Ask your average evangelical Protestant what it means to “be saved” and you will likely hear about an event occurring within history, usually in the legal sense of justification, though occasionally incorporating more existential terms of new birth. So something like…
- “I asked Jesus into my heart and he saved me.”
- “I believed the Gospel and ‘got’ saved.”
- “I was born again, and now I am saved.”
Emphasis here is on a once-for-all event cast either in the past tense (I was saved) or in the perfect tense (I am saved or I stand saved).
The New Testament does, of course, use the verb σῴζω (sozo) in these senses (e.g., Rom 8:24; 1 Tim 1:9; Titus 3:5), but with surprising paucity. Equally as often it uses the verb eschatologically (e.g., if x, then one will be saved in the last day—Matt 10:22; 24:12; 1 Cor 3:15; 5:5; 2 Cor 2:15; 2 Tim 4:18). Other times the Scripture-writers use the verb with a sense of continuing action (we are being saved—e.g., 1 Cor 1:18; 2 Cor 2:15). The largest blocks of usage, however, occur either (1) without reference to time (e.g., explaining how one “is saved”) or (2) in the indeterminate future (e.g., if x, then you will be saved—but without clearly specifying whether the immediate future or distant eschatological future is in view).
This disparity of usage means that “being saved” can be a confusing subject—and attempts to reduce “being saved” to any one of these senses can create misunderstanding. For instance, one might say, “Holiness and good works are not necessary for salvation,” and in one sense be quite correct: good works most emphatically cannot earn or hasten our justification, nor can they precipitate our regeneration. But in another sense this statement is incorrect because “without holiness no one will see the Lord” (Heb 12:14)! At a very minimum good works are an ordained and necessary consequence of our salvation (Eph 2:9–10), and one might even rightly say that every person who is announced to be “saved” in the last day will necessarily have arrived at this point through the crucible of growth in personal holiness.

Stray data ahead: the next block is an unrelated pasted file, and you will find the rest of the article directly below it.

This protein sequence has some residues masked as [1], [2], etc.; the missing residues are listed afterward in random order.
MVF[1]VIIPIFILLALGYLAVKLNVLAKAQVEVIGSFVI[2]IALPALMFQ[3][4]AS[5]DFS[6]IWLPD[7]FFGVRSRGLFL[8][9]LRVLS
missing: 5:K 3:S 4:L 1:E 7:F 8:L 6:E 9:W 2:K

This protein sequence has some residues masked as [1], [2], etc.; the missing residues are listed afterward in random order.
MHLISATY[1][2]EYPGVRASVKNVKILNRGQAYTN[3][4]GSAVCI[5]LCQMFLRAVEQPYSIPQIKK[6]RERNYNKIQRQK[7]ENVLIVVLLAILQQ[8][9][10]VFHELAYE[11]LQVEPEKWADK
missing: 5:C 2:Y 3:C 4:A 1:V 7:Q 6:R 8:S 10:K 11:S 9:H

The Christian publishing market is becoming quite crowded these days with calls to make a place for good works in Christian soteriology. Some of them are troubling; others worth hearing. Approaches such as the Federal Vision and the New Perspective on Paul, observing that the NT is concerned with salvation both as a historical moment and as an enduring, climactic journey, bifurcate justification into two aspects: (1) a provisional justification that is by faith alone and (2) a final justification that is not merely corroborated by, but also based upon good works. In these models, believers are in a real sense justified by works. Some even suggest that one may receive the “first justification” but fail to achieve the “second justification.” These approaches bear uncanny resemblance to Roman Catholicism and at best cling precariously to the outer edges of orthodoxy. They allow no one to say with Paul that “having been justified through faith, we have peace with God through our Lord Jesus Christ” (Rom 5:1) or that “there is now no condemnation for those who are in Christ Jesus” (Rom 8:1). Instead, believers advance in their Christian walk through a cloud of uncertainty, anxious that what they are and have received in Christ might one day be lost. This sort of uncertainty has long been used by unscrupulous tyrants to savage and fleece their flocks rather than to shepherd them into the next life.
The kneejerk solution to these troubling approaches, however, can be as bad as the problem. Still on their long recovery from Romanism, some evangelicals, rather than finding a proper place for good works in Christian soteriology, cast blanket aspersions on the notion entirely. Zeal in the pursuit of good works (for which we have been created) is viewed critically and assumed to be “legalism” or “moralism.” The great doctrine of perseverance in holiness degrades to a divine obligation to preserve professing Christians irrespective of holiness. Sanctification reduces to reminiscing endlessly in song and sermon about what Christ has done for us to the neglect of encouraging believers to act courageously and faithfully upon what God has wrought in us. And the devastating result is an invitation not only for unbelievers to “come as you are” or “just as I am,” but for believers to do the same, and to feel comfortable staying that way.
Sadly, many assume the latter approach to be the essence of being “Gospel-Centered.” It is not. It is a distortion of the Gospel that clings precariously to the outer edges of orthodoxy.
The point here is not to suppress the legal aspects of “being saved” or to suggest that good works must be accumulated to earn God’s favor. Rather, the point is to recognize the Gospel as much more comprehensive than a forensic transaction to be rehearsed over and again. By God’s grace I have been saved; by God’s grace I am being saved; and by God’s grace I shall be saved—and the Bible spends more time talking about the latter two than it does about the first.
We need a place for good works in Christian soteriology. But we also need greater clarity (and a bit more charity) in our conversations about good works in Christian soteriology. Because engaging in good works and growing in holiness is part of what it means to “be saved.”